There are 7 posts.
Plump, dirty, and riddled with dimples, the humble potato rarely gets the attention it deserves — unless, of course, Peru and Chile are arguing over who produced them first. I think potatoes should fill us with a sense of awe. Hear me out. Not only can they be scalloped, mashed, and French fried, but potatoes […]more
We previously looked at the names for specific baby animals, so now it’s time to turn our attention to words for male and female animals. Explore the list below to discover the names for a female hedgehog, a male swan, and many others. animal female male ant queen / worker drone antelope doe buck bear […]more
Does the verb incent make you grind your teeth? Can you cope with enthuse? Does spectate rankle? There are plenty of purported language purists in the world with a professed distaste for back-formations; those who would much rather provide with an incentive, express enthusiasm, and be a spectator. Do they have a point? What is […]more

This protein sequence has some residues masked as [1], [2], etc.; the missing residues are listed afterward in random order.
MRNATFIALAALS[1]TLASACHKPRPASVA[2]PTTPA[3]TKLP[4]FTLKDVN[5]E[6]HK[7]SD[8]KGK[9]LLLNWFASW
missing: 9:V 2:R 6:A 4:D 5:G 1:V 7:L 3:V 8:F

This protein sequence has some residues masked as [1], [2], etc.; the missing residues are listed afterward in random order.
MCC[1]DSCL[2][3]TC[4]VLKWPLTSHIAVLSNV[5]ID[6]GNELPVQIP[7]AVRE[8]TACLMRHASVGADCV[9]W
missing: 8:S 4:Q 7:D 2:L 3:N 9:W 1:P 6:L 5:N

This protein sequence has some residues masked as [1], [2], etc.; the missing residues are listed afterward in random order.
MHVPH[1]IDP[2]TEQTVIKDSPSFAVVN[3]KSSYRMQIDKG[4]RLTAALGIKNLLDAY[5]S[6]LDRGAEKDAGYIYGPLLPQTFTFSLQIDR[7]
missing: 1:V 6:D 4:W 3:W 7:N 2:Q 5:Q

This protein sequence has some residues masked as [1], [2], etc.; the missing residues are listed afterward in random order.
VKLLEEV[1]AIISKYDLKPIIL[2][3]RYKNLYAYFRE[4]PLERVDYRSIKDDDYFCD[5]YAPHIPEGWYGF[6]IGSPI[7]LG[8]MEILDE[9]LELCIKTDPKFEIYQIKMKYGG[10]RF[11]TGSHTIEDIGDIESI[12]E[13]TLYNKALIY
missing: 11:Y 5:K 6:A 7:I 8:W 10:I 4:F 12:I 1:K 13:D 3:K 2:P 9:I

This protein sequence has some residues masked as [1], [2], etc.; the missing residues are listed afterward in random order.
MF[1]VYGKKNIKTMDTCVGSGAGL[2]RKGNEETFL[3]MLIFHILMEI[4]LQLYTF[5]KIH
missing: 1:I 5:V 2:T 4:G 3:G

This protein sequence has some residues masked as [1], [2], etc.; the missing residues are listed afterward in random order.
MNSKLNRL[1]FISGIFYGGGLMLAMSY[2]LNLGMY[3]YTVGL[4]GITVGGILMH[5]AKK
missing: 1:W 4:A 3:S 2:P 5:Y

A horse walks into a bar. The barman comes up and says ‘Why the long face?’ I’m rather fond of all those ‘A man/horse/alien etc. walks into a bar’ jokes, aren’t you? Some are particularly amusing, such as the following one, which fellow language-lovers should appreciate: Past, present, and future walked into a bar – […]more
What’s the difference between advise and advice? Do you know? Does it matter? Well, yes, it does, because apart from the obvious fact that one has the ending -ise and the other -ice, there’s a highly significant distinction: one’s a verb and one’s a noun. These grammatical and spelling differences involve a related semantic one […]more
Back in 2012, the Oxford English Dictionary (OED) saw a massive spike in searches for the verb ‘medal’. Searches for ‘medal’ on our OxfordDictionaries.com also increased dramatically at the end of July and remained high for two weeks. The reason? The 2012 Summer Olympics, of course! The verbs medal and podium attracted a lot of scrutiny, although neither word […]more